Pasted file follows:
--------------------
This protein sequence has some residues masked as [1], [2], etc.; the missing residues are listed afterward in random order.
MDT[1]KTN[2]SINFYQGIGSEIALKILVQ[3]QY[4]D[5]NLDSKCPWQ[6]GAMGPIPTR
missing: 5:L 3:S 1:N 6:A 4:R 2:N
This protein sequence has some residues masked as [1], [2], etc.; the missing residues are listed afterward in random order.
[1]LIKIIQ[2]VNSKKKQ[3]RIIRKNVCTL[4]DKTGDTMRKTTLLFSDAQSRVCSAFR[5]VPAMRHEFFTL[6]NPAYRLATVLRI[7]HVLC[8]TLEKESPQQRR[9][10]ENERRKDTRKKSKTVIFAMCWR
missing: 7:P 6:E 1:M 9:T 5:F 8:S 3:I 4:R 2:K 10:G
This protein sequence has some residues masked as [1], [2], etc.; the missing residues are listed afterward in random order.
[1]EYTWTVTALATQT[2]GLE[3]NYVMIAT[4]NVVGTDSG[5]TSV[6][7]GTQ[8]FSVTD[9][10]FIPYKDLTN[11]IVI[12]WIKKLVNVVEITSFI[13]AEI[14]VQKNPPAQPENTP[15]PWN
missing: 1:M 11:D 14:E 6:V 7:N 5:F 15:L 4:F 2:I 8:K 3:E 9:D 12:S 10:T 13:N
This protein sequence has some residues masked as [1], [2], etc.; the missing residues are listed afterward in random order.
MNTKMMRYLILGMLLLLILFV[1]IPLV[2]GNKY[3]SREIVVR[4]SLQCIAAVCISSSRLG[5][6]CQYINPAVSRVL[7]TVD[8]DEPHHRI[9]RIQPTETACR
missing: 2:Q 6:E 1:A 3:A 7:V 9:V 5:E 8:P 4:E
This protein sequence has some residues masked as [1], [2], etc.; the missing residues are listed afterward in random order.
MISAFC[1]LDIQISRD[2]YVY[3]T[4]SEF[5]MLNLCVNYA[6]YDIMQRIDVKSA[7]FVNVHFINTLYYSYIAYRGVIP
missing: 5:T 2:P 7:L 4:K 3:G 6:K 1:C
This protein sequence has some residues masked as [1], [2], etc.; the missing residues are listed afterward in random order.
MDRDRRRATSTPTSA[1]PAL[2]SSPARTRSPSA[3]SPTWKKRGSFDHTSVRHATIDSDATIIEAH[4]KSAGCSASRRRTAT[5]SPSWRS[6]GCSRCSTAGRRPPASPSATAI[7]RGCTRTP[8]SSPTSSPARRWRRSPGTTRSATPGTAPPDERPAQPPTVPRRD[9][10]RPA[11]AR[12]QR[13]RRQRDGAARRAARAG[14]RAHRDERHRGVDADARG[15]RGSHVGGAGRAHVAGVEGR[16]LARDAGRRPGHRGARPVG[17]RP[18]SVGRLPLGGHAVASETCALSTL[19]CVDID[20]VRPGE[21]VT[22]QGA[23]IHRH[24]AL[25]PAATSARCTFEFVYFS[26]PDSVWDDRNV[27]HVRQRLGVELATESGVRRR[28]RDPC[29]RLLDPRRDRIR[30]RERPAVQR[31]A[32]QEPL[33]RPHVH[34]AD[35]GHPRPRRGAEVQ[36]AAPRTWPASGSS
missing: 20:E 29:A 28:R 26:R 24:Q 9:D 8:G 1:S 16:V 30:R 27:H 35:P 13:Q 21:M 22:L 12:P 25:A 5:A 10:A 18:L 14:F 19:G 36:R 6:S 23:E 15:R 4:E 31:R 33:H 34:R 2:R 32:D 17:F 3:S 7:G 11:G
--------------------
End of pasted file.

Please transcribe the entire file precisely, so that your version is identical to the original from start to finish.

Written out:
This protein sequence has some residues masked as [1], [2], etc.; the missing residues are listed afterward in random order.
MDT[1]KTN[2]SINFYQGIGSEIALKILVQ[3]QY[4]D[5]NLDSKCPWQ[6]GAMGPIPTR
missing: 5:L 3:S 1:N 6:A 4:R 2:N
This protein sequence has some residues masked as [1], [2], etc.; the missing residues are listed afterward in random order.
[1]LIKIIQ[2]VNSKKKQ[3]RIIRKNVCTL[4]DKTGDTMRKTTLLFSDAQSRVCSAFR[5]VPAMRHEFFTL[6]NPAYRLATVLRI[7]HVLC[8]TLEKESPQQRR[9][10]ENERRKDTRKKSKTVIFAMCWR
missing: 7:P 6:E 1:M 9:T 5:F 8:S 3:I 4:R 2:K 10:G
This protein sequence has some residues masked as [1], [2], etc.; the missing residues are listed afterward in random order.
[1]EYTWTVTALATQT[2]GLE[3]NYVMIAT[4]NVVGTDSG[5]TSV[6][7]GTQ[8]FSVTD[9][10]FIPYKDLTN[11]IVI[12]WIKKLVNVVEITSFI[13]AEI[14]VQKNPPAQPENTP[15]PWN
missing: 1:M 11:D 14:E 6:V 7:N 5:F 15:L 4:F 2:I 8:K 3:E 9:D 12:S 10:T 13:N
This protein sequence has some residues masked as [1], [2], etc.; the missing residues are listed afterward in random order.
MNTKMMRYLILGMLLLLILFV[1]IPLV[2]GNKY[3]SREIVVR[4]SLQCIAAVCISSSRLG[5][6]CQYINPAVSRVL[7]TVD[8]DEPHHRI[9]RIQPTETACR
missing: 2:Q 6:E 1:A 3:A 7:V 9:V 5:E 8:P 4:E
This protein sequence has some residues masked as [1], [2], etc.; the missing residues are listed afterward in random order.
MISAFC[1]LDIQISRD[2]YVY[3]T[4]SEF[5]MLNLCVNYA[6]YDIMQRIDVKSA[7]FVNVHFINTLYYSYIAYRGVIP
missing: 5:T 2:P 7:L 4:K 3:G 6:K 1:C
This protein sequence has some residues masked as [1], [2], etc.; the missing residues are listed afterward in random order.
MDRDRRRATSTPTSA[1]PAL[2]SSPARTRSPSA[3]SPTWKKRGSFDHTSVRHATIDSDATIIEAH[4]KSAGCSASRRRTAT[5]SPSWRS[6]GCSRCSTAGRRPPASPSATAI[7]RGCTRTP[8]SSPTSSPARRWRRSPGTTRSATPGTAPPDERPAQPPTVPRRD[9][10]RPA[11]AR[12]QR[13]RRQRDGAARRAARAG[14]RAHRDERHRGVDADARG[15]RGSHVGGAGRAHVAGVEGR[16]LARDAGRRPGHRGARPVG[17]RP[18]SVGRLPLGGHAVASETCALSTL[19]CVDID[20]VRPGE[21]VT[22]QGA[23]IHRH[24]AL[25]PAATSARCTFEFVYFS[26]PDSVWDDRNV[27]HVRQRLGVELATESGVRRR[28]RDPC[29]RLLDPRRDRIR[30]RERPAVQR[31]A[32]QEPL[33]RPHVH[34]AD[35]GHPRPRRGAEVQ[36]AAPRTWPASGSS
missing: 20:E 29:A 28:R 26:R 24:Q 9:D 8:G 1:S 16:V 30:R 27:H 35:P 13:Q 21:M 22:L 12:P 25:A 5:A 10:A 18:L 14:F 19:G 36:R 6:S 23:E 15:R 4:E 31:R 33:H 34:R 2:R 32:D 17:F 3:S 7:G 11:G